The English language may be difficult and convoluted and filled with seemingly endless contradictions and rules of grammar and enough homonyms/homophones to render spellcheck practically impotent.
But you have to love a language that gives us malapropisms and spoonerisms.
Malapropisms are named after a fictional character named Mrs. Malaprop in an 18th century play written by Richard Sheridan.
She tended to substitute one word in place of a similar sounding word:
‘He is the very pineapple of politeness.’ instead of pinnacle, or
‘She’s as headstrong as an allegory on the banks of the Nile’ instead of alligator.
A little friend was visiting me after the birth of my first baby. I asked her to grab me a towel from the linen closet. She came back and asked with a mix of concern and curiousity, ‘The liver closet?”
Lisa was practicing the fine art of malapropism.
Ever belt out the lyrics to a song only to discover, usually through choking laughter of a friend, that you got them wrong?
I sang along with ‘Bette Davis Eyes’ about a woman who could make a prose bush instead of a pro blush.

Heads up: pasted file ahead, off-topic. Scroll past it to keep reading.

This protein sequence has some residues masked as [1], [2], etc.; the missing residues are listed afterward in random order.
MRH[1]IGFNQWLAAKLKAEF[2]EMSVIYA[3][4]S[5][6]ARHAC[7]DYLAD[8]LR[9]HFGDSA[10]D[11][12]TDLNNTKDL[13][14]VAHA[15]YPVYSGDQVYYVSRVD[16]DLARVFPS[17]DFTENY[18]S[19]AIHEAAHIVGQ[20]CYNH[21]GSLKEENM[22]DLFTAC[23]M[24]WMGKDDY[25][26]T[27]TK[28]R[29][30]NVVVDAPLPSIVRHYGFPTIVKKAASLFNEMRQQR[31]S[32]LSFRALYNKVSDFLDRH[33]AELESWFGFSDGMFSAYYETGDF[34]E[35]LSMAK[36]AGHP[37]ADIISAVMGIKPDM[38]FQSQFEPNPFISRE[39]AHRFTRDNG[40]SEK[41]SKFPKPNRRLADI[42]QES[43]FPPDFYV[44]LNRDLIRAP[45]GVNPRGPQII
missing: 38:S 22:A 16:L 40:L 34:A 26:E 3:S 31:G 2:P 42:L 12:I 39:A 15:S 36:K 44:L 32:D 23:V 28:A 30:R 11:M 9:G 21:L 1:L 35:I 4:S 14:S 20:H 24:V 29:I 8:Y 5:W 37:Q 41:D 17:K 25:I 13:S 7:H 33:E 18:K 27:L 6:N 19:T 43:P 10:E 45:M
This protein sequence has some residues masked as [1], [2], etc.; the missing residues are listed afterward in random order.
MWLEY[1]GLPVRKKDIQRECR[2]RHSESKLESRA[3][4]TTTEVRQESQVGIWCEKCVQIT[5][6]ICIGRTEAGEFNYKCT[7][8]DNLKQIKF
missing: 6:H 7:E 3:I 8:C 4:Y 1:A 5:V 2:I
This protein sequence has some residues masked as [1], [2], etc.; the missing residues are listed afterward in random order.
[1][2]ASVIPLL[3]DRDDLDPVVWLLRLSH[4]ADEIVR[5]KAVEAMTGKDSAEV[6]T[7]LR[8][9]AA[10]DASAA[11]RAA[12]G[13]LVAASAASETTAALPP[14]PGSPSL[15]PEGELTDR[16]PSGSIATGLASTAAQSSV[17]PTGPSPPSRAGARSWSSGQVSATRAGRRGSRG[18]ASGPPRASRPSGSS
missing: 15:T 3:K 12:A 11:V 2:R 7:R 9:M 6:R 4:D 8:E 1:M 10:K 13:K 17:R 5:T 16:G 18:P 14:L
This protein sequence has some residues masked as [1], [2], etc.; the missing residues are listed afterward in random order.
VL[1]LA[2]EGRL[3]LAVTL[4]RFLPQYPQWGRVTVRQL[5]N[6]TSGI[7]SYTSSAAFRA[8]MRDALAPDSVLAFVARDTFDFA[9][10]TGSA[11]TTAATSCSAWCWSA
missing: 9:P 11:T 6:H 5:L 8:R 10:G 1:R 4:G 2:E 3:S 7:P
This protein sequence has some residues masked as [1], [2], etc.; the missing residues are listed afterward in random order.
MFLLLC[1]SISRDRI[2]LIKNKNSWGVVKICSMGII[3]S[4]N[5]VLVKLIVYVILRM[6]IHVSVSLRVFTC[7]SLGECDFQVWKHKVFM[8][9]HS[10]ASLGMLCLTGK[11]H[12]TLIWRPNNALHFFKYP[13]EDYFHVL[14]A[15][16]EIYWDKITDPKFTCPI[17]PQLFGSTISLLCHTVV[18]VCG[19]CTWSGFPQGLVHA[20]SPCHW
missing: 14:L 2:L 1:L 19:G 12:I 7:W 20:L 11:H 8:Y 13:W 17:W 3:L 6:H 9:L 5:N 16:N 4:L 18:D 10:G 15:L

My version of America’s ‘Sister Golden Hair’ was about a guy who was ‘one part Cora’s pondant’ as opposed to a poor correspondent. I actually tried to look up ‘pondant’ and, on not finding it, decided I had misheard. He must actually be one part Cora’s fondant.
For years I thought my husband needed Oriental strand board for jobs instead of the oriented strand board he really used.
Yogi Berra remarked during a presidential campaign that Texas had a lot of electrical votes.
And of course, “It ain’ t the heat, it’s the humility.”
My boys had a friend who loftily told them the argument they were making was based on a ‘mute point’.
Did you know that when the carburetor is out of your soda it tastes flat?
A dearly loved family member always asked for the cheaptheats at the movie theater, assuming it was a smashed-up term for cheap theater seats.
Spoonerisms will have to wait till next week. I have to get to my book club– it’s rude not to be punctuate.